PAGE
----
Anyone else absolutely riveted by the Russian dashboard cam footage of a meteorite strike in the Urals? Beautiful – and potentially lethal – all at once.
With more of us on our planet than ever and most everyone equipped with professional-grade video gear there is little wonder, I supposed, that so many gripping images of Thursday’s spectacular light show over the Urals would be captured. Footage of a Russian worker, bopping along in the Lada Granta with his techno music up high as a golden blob of light appears in the crisp blue and appears to be coming straight for him is a mindblower, at least for me.
I droned on about one such streaky occurrence in our own skies early one morning not long ago and was gently ridiculed but this, with the object suddenly materializing in broad daylight, growing, and leaving an incredible trail across the sky before impacting with earth and touching off panic, car alarms, and some Latvian “see the crater”-scams, fascinates me.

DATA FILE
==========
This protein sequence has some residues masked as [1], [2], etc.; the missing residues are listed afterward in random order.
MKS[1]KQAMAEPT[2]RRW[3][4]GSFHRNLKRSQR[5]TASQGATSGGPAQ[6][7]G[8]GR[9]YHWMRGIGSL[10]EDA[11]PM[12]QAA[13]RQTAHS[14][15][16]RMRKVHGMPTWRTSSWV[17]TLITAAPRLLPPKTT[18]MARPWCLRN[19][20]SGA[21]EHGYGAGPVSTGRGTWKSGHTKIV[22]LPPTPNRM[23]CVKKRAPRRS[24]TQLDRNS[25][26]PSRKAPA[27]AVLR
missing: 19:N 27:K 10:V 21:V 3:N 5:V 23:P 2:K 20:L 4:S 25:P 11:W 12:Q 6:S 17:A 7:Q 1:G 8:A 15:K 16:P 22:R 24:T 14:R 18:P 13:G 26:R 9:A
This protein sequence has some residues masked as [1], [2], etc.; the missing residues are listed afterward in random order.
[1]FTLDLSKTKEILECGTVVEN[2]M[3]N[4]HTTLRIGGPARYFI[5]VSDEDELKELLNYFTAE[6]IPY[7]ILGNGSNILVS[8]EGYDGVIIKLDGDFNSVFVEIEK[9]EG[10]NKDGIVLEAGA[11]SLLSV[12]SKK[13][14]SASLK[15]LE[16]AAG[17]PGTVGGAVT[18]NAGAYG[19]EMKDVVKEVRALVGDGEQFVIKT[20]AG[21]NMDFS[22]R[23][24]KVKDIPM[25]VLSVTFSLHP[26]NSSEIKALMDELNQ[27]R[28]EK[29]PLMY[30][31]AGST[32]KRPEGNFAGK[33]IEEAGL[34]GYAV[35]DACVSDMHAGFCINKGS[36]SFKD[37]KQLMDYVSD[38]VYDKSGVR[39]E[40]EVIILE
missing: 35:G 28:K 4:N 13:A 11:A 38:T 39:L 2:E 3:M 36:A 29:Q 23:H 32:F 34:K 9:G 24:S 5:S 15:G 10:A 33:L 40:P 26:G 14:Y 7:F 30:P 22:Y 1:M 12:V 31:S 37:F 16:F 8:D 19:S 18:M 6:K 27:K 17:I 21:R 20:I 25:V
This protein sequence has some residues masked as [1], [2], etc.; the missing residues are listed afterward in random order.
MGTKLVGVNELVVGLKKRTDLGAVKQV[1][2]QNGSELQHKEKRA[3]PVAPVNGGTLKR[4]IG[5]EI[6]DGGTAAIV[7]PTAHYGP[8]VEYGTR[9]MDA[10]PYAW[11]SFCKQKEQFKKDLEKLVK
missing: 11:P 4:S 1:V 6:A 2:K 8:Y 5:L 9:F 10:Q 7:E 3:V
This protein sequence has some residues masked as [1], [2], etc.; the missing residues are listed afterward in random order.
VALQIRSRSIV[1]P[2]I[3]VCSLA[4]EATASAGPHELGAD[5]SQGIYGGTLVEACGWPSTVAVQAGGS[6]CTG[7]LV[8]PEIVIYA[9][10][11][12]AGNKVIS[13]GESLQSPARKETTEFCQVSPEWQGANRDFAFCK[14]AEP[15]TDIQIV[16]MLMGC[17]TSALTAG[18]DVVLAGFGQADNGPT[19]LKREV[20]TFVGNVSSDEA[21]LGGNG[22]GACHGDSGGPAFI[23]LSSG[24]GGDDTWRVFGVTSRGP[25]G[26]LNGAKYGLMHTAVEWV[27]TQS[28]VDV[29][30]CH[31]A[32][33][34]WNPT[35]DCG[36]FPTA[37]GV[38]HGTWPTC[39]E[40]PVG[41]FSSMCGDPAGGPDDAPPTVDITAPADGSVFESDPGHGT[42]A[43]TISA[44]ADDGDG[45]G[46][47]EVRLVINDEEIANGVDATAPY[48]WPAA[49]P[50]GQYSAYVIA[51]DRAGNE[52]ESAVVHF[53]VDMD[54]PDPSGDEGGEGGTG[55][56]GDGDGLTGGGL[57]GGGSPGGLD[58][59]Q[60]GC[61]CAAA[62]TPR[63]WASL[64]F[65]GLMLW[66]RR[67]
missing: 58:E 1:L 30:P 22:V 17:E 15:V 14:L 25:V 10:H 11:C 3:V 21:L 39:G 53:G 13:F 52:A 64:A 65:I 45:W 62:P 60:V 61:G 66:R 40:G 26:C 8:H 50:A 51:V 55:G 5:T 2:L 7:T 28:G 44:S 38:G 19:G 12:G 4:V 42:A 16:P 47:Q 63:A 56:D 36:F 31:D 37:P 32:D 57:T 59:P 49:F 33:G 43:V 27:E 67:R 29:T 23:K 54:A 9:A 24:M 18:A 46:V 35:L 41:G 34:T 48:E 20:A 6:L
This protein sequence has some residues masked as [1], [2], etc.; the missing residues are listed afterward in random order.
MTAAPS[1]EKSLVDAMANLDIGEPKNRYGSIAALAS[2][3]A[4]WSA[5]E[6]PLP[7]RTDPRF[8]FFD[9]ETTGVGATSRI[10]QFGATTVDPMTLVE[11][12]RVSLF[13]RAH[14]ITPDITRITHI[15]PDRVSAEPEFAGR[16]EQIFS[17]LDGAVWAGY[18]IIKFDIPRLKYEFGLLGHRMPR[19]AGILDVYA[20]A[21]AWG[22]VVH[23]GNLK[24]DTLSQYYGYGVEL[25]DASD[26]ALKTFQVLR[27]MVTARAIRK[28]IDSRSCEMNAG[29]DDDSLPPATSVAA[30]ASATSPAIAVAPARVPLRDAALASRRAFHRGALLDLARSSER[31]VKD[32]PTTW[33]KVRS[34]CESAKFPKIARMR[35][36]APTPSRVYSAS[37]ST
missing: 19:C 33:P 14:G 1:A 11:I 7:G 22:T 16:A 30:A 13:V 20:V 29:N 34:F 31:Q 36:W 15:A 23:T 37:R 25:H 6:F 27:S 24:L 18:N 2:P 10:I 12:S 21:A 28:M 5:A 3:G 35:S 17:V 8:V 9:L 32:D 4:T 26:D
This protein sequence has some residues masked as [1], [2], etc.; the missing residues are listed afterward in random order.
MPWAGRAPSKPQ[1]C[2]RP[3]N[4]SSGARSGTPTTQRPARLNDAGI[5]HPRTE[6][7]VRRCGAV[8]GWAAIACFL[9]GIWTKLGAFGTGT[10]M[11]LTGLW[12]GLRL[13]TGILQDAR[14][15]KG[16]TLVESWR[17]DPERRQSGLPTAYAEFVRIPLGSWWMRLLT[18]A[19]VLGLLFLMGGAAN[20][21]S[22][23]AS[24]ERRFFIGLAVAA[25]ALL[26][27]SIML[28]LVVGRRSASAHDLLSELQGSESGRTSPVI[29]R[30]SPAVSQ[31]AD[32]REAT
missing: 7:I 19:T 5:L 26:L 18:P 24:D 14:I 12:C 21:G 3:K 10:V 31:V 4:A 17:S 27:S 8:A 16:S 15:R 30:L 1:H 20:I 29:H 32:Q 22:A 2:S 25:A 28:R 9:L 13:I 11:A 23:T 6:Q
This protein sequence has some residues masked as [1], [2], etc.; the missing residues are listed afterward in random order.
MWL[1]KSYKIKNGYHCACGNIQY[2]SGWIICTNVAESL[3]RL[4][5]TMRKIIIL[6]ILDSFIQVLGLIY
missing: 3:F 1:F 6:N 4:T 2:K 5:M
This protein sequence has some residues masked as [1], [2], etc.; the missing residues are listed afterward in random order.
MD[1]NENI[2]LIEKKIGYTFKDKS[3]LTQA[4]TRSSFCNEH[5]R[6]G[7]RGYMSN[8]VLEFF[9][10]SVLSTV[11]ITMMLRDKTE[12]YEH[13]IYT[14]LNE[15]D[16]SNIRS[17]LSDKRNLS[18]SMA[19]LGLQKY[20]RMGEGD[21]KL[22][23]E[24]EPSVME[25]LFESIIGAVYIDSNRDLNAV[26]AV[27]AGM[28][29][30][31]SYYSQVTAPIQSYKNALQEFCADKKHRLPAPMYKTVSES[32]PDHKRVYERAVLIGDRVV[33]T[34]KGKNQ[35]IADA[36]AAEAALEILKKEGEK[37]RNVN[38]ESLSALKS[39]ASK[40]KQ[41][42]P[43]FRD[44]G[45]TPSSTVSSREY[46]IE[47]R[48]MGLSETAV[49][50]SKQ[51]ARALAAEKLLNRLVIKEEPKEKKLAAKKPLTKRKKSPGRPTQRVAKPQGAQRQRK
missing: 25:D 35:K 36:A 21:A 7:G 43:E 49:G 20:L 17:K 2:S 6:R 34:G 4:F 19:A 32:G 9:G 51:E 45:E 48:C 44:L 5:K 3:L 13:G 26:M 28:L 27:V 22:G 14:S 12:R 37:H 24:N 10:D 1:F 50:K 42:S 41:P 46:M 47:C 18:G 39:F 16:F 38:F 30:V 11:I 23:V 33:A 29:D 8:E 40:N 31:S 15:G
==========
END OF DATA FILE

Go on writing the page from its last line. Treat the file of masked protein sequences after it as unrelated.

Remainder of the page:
That shifting light, that incoming blob, the sense that a grazing dinosaur may have lifted its head out of the muck all those millions of years ago at the very same change in light and a nano-second before the lights went out and darkness descended is captivating. At least to me. Not everyone feels the same, of course, and we received a few emails from readers this morning saying the heavenly display wasn’t such a big deal.
“Got to get to the gym,” one regular wrote. “Will worry about meteors after the workout.”
That dinosaur, of course, and all other life on Terra Firma at the time, might have thought differently if only they had known what was coming.